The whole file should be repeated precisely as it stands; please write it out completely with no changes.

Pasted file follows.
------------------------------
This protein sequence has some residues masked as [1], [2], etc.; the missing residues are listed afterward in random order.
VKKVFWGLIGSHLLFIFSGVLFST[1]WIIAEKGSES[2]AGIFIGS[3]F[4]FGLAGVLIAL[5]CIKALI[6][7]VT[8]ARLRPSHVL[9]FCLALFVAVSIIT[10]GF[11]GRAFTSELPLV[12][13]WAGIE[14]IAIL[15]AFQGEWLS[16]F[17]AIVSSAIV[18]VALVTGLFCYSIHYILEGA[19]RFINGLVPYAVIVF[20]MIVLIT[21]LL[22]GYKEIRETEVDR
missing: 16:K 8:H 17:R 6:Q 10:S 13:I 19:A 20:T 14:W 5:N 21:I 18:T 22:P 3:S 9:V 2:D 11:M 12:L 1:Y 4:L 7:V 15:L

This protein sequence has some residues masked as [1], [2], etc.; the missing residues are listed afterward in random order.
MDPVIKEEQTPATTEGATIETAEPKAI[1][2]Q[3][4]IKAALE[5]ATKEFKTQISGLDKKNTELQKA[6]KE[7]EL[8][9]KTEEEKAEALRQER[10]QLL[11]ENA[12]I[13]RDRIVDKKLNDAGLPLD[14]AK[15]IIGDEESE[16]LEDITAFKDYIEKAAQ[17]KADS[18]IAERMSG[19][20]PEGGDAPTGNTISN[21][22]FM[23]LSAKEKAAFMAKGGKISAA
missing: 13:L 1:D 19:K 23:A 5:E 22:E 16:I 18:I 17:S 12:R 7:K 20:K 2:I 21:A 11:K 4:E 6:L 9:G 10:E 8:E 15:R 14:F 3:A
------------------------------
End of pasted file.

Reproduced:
This protein sequence has some residues masked as [1], [2], etc.; the missing residues are listed afterward in random order.
VKKVFWGLIGSHLLFIFSGVLFST[1]WIIAEKGSES[2]AGIFIGS[3]F[4]FGLAGVLIAL[5]CIKALI[6][7]VT[8]ARLRPSHVL[9]FCLALFVAVSIIT[10]GF[11]GRAFTSELPLV[12][13]WAGIE[14]IAIL[15]AFQGEWLS[16]F[17]AIVSSAIV[18]VALVTGLFCYSIHYILEGA[19]RFINGLVPYAVIVF[20]MIVLIT[21]LL[22]GYKEIRETEVDR
missing: 16:K 8:H 17:R 6:Q 10:S 13:I 19:A 20:T 14:W 5:N 21:I 18:T 22:P 3:S 9:V 2:D 11:M 12:L 1:Y 4:L 7:V 15:L

This protein sequence has some residues masked as [1], [2], etc.; the missing residues are listed afterward in random order.
MDPVIKEEQTPATTEGATIETAEPKAI[1][2]Q[3][4]IKAALE[5]ATKEFKTQISGLDKKNTELQKA[6]KE[7]EL[8][9]KTEEEKAEALRQER[10]QLL[11]ENA[12]I[13]RDRIVDKKLNDAGLPLD[14]AK[15]IIGDEESE[16]LEDITAFKDYIEKAAQ[17]KADS[18]IAERMSG[19][20]PEGGDAPTGNTISN[21][22]FM[23]LSAKEKAAFMAKGGKISAA
missing: 13:L 1:D 19:K 23:A 5:E 22:E 16:I 18:I 17:S 12:R 7:K 20:K 2:I 21:A 11:K 4:E 6:L 9:G 10:E 8:E 15:R 14:F 3:A